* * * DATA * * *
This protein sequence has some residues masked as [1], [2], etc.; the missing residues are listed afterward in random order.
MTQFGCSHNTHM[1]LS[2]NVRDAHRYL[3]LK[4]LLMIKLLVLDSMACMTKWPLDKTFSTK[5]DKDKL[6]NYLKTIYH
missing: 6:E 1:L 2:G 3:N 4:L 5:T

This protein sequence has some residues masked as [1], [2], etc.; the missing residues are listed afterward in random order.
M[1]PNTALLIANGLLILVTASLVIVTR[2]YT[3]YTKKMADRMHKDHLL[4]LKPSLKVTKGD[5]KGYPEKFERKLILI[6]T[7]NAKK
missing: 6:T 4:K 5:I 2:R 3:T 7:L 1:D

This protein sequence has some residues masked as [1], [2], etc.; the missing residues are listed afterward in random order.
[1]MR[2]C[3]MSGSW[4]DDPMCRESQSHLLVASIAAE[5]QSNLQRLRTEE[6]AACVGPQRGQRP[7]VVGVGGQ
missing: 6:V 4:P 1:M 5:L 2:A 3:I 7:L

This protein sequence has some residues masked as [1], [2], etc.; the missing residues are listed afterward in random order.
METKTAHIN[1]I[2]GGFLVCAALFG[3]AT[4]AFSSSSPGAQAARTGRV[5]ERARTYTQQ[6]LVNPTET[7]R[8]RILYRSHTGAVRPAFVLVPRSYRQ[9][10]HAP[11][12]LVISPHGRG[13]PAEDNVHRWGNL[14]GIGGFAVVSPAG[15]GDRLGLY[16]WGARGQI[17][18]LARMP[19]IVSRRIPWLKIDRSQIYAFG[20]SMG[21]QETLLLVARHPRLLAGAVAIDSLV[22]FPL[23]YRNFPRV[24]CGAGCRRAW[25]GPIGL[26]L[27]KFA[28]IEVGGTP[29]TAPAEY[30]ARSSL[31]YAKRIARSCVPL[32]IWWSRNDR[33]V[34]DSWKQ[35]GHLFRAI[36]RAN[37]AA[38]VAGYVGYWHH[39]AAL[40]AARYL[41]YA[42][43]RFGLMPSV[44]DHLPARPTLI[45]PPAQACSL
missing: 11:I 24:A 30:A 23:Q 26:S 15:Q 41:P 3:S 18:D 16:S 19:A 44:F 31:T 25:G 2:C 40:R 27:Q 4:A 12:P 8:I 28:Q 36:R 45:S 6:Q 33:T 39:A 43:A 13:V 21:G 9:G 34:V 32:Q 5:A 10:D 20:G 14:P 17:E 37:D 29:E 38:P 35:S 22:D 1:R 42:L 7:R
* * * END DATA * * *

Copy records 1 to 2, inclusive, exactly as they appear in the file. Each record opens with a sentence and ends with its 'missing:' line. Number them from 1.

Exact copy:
This protein sequence has some residues masked as [1], [2], etc.; the missing residues are listed afterward in random order.
MTQFGCSHNTHM[1]LS[2]NVRDAHRYL[3]LK[4]LLMIKLLVLDSMACMTKWPLDKTFSTK[5]DKDKL[6]NYLKTIYH
missing: 6:E 1:L 2:G 3:N 4:L 5:T

This protein sequence has some residues masked as [1], [2], etc.; the missing residues are listed afterward in random order.
M[1]PNTALLIANGLLILVTASLVIVTR[2]YT[3]YTKKMADRMHKDHLL[4]LKPSLKVTKGD[5]KGYPEKFERKLILI[6]T[7]NAKK
missing: 6:T 4:K 5:I 2:R 3:T 7:L 1:D